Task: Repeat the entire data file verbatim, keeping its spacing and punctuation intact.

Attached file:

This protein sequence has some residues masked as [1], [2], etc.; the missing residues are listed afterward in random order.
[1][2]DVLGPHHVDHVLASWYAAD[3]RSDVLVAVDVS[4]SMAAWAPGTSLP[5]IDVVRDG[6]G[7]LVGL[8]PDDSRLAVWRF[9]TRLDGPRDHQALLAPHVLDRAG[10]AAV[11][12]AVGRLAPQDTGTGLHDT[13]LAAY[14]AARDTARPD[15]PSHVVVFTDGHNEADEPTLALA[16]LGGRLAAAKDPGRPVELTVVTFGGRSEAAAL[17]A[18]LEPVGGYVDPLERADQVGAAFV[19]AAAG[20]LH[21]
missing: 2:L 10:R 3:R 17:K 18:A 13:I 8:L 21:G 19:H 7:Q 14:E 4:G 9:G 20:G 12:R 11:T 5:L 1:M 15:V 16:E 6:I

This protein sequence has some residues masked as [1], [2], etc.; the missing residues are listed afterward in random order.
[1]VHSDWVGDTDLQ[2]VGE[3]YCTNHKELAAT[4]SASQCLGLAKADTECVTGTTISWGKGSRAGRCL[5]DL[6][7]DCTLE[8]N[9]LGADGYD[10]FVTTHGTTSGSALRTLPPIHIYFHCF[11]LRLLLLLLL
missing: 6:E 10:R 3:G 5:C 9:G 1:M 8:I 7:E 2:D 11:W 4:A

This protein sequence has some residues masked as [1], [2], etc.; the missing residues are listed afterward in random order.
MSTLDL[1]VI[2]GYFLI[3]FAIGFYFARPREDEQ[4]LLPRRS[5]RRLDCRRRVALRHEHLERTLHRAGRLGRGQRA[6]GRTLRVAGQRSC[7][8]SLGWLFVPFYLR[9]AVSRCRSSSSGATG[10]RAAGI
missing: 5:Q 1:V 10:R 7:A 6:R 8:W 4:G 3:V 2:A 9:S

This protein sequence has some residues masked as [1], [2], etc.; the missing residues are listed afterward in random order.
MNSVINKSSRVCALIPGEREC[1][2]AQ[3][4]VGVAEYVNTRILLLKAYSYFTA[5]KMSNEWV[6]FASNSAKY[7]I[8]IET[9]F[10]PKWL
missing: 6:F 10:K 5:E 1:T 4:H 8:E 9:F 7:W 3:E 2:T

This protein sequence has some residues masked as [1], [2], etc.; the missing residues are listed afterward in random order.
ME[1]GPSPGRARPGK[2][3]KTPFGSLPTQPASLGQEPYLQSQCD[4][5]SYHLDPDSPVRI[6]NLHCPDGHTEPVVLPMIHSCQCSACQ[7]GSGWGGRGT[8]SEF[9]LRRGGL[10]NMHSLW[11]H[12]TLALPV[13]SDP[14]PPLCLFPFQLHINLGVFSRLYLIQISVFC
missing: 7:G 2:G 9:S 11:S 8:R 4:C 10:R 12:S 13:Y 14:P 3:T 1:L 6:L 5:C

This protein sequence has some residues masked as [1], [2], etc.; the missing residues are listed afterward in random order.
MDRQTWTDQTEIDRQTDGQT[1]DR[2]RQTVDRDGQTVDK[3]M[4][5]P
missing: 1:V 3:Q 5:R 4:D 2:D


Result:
This protein sequence has some residues masked as [1], [2], etc.; the missing residues are listed afterward in random order.
[1][2]DVLGPHHVDHVLASWYAAD[3]RSDVLVAVDVS[4]SMAAWAPGTSLP[5]IDVVRDG[6]G[7]LVGL[8]PDDSRLAVWRF[9]TRLDGPRDHQALLAPHVLDRAG[10]AAV[11][12]AVGRLAPQDTGTGLHDT[13]LAAY[14]AARDTARPD[15]PSHVVVFTDGHNEADEPTLALA[16]LGGRLAAAKDPGRPVELTVVTFGGRSEAAAL[17]A[18]LEPVGGYVDPLERADQVGAAFV[19]AAAG[20]LH[21]
missing: 2:L 10:R 3:R 17:K 18:A 13:I 8:L 21:G 19:H 7:Q 14:E 4:G 9:G 20:G 12:R 11:T 5:L 1:M 15:V 16:E 6:I

This protein sequence has some residues masked as [1], [2], etc.; the missing residues are listed afterward in random order.
[1]VHSDWVGDTDLQ[2]VGE[3]YCTNHKELAAT[4]SASQCLGLAKADTECVTGTTISWGKGSRAGRCL[5]DL[6][7]DCTLE[8]N[9]LGADGYD[10]FVTTHGTTSGSALRTLPPIHIYFHCF[11]LRLLLLLLL
missing: 6:E 10:R 3:G 5:C 9:G 1:M 8:I 7:E 2:D 11:W 4:A

This protein sequence has some residues masked as [1], [2], etc.; the missing residues are listed afterward in random order.
MSTLDL[1]VI[2]GYFLI[3]FAIGFYFARPREDEQ[4]LLPRRS[5]RRLDCRRRVALRHEHLERTLHRAGRLGRGQRA[6]GRTLRVAGQRSC[7][8]SLGWLFVPFYLR[9]AVSRCRSSSSGATG[10]RAAGI
missing: 5:Q 1:V 10:R 7:A 6:R 8:W 4:G 3:V 2:A 9:S

This protein sequence has some residues masked as [1], [2], etc.; the missing residues are listed afterward in random order.
MNSVINKSSRVCALIPGEREC[1][2]AQ[3][4]VGVAEYVNTRILLLKAYSYFTA[5]KMSNEWV[6]FASNSAKY[7]I[8]IET[9]F[10]PKWL
missing: 6:F 10:K 5:E 1:T 4:H 8:E 9:F 7:W 3:E 2:T

This protein sequence has some residues masked as [1], [2], etc.; the missing residues are listed afterward in random order.
ME[1]GPSPGRARPGK[2][3]KTPFGSLPTQPASLGQEPYLQSQCD[4][5]SYHLDPDSPVRI[6]NLHCPDGHTEPVVLPMIHSCQCSACQ[7]GSGWGGRGT[8]SEF[9]LRRGGL[10]NMHSLW[11]H[12]TLALPV[13]SDP[14]PPLCLFPFQLHINLGVFSRLYLIQISVFC
missing: 7:G 2:G 9:S 11:S 8:R 4:C 10:R 12:S 13:Y 14:P 3:T 1:L 6:L 5:C

This protein sequence has some residues masked as [1], [2], etc.; the missing residues are listed afterward in random order.
MDRQTWTDQTEIDRQTDGQT[1]DR[2]RQTVDRDGQTVDK[3]M[4][5]P
missing: 1:V 3:Q 5:R 4:D 2:D